How Bacon Starved for Art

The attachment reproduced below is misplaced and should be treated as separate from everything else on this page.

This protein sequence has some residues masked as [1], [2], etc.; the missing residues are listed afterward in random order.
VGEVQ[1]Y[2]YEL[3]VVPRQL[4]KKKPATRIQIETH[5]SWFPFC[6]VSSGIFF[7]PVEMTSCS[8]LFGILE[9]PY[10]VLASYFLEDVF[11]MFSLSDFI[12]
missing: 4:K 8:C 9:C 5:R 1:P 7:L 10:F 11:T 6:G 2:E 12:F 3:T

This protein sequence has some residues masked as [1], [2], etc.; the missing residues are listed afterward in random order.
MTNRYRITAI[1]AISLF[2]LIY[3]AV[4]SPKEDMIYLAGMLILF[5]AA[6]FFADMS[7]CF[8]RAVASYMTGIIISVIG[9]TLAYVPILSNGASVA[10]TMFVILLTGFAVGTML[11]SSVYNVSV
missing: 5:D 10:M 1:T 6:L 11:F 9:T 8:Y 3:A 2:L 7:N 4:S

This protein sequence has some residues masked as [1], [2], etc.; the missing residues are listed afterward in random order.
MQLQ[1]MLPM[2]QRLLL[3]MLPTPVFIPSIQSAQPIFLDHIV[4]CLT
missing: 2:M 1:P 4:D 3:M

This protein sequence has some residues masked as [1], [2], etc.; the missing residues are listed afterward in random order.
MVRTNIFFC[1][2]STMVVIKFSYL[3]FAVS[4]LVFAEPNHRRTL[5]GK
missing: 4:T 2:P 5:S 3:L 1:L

The Guardian Online reports that he was one of the 20th century's greatest artists, whose paintings change hands for more than £40m, but Francis Bacon's early struggle to sell his art became so desperate that he threatened to become a cook or a valet, according to unpublished letters that have just come to light. Bacon, a self-taught artist, was 40 before he gained proper recognition. The letters, dating from the 1940s, reveal that he was frequently reduced to begging for handouts from his dealer, his debts no doubt aggravated by his addiction to gambling. The correspondence, contained in the archives of the Lefevre Gallery in London, is between Bacon and Duncan Macdonald, then its director. It is certain to deepen future biographers' understanding of the artist's struggle to launch his career. Barry Joule, the artist's friend who is now writing a Bacon memoir, said: "I haven't seen these letters before. They're a revelation. I've read everything on him inside out. The struggle is not covered in the biographies and is perhaps overlooked because of the prices paid for his paintings later in his life." In one letter, Bacon reveals his battle to afford basic art tools: "If you know of anyone who will take the risk and supply me with paints, canvas, and the minimum of vittles, think of me. I might make them money. Richard Shone, editor of The Burlington Magazine, which will publish the letters in May, said: "One day a really comprehensive biography of Bacon will be written and these letters will be indispensable." For full source and full article click the Headline. Irish Art